Tuesday, March 10, 2009
While in D.C. I wish there had been more time to visit exhibits but unfortunately I had only one hour to sightsee. That is another great thing about D.C. - one can visit museums and see exhibitions until your heart's content without spending a dime.
My girlfriend suggested that I visit an exhibition called Arabesque currently at Kennedy Center which features among other things, wedding dresses and jewelry and the thought of the two combined totally captured my imagination.
Today I will be sharing from The Brides of the Arab World. "Whether Muslim, Christian or Jewish [weddings] may go on for days or even weeks, echoing ancient customs." While the western white wedding gown is common in the Arab world, traditional wedding gowns tell stories, reflect textile arts or generally illustrate the richness of the culture and society.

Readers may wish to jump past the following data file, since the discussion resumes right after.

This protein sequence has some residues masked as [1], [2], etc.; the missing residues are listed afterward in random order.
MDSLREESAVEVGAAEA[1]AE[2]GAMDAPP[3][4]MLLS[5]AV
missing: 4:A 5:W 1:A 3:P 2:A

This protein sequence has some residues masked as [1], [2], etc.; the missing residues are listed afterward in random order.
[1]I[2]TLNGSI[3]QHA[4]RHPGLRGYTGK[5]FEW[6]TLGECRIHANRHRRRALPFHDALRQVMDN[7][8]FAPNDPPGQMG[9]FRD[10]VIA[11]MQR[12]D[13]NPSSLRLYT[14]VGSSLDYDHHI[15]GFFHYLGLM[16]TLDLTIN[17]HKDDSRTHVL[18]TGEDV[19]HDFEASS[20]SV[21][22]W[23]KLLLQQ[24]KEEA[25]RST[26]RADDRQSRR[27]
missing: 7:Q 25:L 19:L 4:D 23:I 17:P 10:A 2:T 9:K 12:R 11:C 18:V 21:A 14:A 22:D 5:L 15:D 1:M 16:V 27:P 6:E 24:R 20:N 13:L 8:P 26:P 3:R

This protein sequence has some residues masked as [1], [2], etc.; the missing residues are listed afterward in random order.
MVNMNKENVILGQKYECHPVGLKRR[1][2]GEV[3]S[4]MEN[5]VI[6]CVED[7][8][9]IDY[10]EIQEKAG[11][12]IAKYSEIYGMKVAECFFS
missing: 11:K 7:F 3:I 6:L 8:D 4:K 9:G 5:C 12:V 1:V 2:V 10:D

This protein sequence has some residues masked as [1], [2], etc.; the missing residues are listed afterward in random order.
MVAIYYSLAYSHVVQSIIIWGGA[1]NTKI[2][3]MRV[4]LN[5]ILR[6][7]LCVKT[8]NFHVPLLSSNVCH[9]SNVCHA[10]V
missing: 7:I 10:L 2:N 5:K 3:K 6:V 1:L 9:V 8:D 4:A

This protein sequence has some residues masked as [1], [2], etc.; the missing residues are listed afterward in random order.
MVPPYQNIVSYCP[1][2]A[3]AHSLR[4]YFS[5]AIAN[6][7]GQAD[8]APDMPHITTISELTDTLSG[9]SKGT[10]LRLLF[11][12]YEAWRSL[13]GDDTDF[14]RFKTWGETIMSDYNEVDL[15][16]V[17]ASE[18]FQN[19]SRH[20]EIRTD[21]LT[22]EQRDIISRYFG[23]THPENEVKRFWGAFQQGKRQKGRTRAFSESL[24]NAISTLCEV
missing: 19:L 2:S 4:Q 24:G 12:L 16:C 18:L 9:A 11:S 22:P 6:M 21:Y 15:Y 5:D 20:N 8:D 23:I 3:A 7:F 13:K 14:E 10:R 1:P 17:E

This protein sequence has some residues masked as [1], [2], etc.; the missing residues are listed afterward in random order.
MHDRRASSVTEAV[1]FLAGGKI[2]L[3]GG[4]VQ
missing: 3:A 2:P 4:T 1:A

One of my favorite textile art or embroidery is something called Tulle-bi-telli. It is a traditional embroidery with thin metal threads. This type of needle work originated in Egypt but is now crafted in other countries. When my husband and I married, he inherited a "telli" piece from his great-grandmother's trousseau. It is such a treasured piece that we actually had a furniture maker build a table around the tablecloth. (Believe it or not, in the town we used to live we still had a furniture craftsman).
or the writing in the book (the actually recording of the wedding).